Huizer: OSI is still very much there. But up to about a month ago, all the OSI activ­i­ties were kept sep­a­rate from the usu­al activ­i­ties of the IETF by putting them in a sep­a­rate area called the OSI Integration Area. However this was a kind of para­dox, because by keep­ing all these work­ing groups in a sep­a­rate area, inte­gra­tion was nev­er very easy. And since by now we’re con­vinced that we will nev­er build a full OSI Internet, and I think every­body more or less agrees that what­ev­er is use­ful in OSI we should try and take that and inte­grate it into a multi-protocol Internet, we thought that the best way to do that was to have the work­ing groups that are obvi­ous­ly doing a good job to keep them but put them in the area where they’re most appropriate. 

Malamud: Mm hm.

Huizer: That means that most of the OSI inte­gra­tion work­ing groups have moved into the Applications Area, some has moved into the Internet Area, and so on. And not keep­ing them sep­a­rate in an OSI Area which which we feel is a los­er, because those work­ing groups would always be sep­a­rate. For exam­ple, I think if you look at what has been real­ly going on with OSI in an oper­a­tional way on the Internet, X.400 is the obvi­ous one to note. Not in the United States as much, although ESnet uses X.400 there is not as much around. But in Europe, a large part of the Internet in Europe talks X.400. And it’s small­er than the RFC 822. I mean we’re not talk­ing big­ger than the RFC 822 world, we’re talk­ing about my esti­mate is between 10, 20% per­cent of the RFC 822 traffic—of the mail traf­fic, sorry—is X.400.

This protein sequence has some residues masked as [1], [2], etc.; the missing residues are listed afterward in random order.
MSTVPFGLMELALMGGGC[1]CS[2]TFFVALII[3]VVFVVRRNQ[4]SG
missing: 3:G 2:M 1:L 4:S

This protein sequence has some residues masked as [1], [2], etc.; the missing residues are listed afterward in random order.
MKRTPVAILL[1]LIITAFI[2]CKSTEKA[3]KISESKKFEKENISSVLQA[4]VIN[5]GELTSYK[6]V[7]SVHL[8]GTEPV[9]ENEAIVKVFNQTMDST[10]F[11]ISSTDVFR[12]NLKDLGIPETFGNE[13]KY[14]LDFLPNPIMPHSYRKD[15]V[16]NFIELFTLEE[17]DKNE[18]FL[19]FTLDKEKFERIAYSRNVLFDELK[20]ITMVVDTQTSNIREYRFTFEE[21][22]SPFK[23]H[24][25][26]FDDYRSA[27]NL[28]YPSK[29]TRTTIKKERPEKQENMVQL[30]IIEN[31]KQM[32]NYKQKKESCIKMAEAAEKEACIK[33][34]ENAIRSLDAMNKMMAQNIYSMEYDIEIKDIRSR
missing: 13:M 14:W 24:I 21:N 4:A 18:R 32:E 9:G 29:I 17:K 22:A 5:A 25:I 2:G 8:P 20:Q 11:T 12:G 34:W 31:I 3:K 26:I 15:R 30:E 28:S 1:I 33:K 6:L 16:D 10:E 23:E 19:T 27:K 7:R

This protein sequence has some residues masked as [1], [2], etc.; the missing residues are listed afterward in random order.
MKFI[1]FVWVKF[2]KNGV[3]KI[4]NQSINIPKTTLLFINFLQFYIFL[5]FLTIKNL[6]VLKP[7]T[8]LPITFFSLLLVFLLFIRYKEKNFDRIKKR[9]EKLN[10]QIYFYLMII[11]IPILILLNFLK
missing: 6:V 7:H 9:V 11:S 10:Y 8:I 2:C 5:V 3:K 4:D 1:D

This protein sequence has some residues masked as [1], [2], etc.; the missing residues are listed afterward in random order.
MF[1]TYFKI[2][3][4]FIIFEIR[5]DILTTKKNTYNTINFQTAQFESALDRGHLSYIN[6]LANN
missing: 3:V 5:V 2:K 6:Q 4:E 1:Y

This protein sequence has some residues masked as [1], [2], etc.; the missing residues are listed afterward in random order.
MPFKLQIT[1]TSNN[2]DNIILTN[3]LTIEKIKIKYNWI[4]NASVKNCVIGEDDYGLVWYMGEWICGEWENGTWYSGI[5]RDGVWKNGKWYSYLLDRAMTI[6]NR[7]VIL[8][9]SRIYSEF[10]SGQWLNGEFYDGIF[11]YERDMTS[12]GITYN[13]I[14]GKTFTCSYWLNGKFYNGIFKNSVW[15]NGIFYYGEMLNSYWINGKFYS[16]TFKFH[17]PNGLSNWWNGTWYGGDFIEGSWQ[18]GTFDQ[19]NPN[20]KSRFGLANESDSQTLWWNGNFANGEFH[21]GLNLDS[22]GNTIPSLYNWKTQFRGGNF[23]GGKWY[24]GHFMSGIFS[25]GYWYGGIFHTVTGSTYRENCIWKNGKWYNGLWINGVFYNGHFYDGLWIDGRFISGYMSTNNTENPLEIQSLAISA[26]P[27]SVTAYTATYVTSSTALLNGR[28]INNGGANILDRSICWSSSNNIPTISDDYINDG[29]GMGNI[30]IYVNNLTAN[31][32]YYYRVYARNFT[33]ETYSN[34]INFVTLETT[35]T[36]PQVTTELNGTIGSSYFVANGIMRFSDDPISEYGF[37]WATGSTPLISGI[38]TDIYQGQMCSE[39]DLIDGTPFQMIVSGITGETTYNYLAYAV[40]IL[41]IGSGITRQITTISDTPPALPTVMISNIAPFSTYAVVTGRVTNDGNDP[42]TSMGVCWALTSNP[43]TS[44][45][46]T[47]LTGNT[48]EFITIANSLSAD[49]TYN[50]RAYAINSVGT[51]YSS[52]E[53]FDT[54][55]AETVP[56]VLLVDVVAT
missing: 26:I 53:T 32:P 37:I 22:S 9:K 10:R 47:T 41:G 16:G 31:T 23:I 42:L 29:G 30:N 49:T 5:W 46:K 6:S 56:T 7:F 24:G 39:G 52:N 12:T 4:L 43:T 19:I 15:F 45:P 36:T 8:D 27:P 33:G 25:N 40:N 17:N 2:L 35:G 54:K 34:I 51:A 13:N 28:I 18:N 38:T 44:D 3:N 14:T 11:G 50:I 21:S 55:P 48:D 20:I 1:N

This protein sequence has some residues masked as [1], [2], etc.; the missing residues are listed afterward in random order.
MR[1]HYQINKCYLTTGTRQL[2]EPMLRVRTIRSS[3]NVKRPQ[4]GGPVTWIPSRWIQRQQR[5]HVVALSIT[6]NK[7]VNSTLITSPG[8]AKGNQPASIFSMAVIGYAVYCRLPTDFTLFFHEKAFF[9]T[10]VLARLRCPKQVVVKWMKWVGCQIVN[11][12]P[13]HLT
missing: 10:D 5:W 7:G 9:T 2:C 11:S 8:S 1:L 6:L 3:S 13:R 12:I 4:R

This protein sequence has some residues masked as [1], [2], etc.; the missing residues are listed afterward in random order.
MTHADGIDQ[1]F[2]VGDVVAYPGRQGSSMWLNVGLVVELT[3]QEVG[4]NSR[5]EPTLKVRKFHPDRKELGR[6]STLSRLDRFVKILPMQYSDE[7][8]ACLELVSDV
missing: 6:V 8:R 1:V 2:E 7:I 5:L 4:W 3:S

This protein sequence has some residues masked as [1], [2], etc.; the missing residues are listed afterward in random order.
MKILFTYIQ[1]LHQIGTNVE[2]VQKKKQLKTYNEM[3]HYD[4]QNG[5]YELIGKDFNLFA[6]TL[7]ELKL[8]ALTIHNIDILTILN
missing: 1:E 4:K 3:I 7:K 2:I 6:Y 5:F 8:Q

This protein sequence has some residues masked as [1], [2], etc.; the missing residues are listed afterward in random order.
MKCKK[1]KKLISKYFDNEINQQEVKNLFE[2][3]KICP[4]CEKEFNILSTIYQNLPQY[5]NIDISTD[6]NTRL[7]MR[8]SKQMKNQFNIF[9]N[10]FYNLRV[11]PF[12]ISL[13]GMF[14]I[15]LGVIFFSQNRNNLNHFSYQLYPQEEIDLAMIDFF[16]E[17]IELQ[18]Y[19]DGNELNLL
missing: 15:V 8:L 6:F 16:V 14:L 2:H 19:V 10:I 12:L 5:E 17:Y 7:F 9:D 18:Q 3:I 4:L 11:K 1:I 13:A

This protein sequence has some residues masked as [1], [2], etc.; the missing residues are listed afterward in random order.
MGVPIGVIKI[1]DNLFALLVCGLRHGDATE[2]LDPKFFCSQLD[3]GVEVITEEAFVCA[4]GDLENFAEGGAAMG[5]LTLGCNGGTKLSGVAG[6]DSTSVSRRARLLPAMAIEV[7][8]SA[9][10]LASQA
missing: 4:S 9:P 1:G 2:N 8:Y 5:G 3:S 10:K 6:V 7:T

Malamud: Well that’s significant.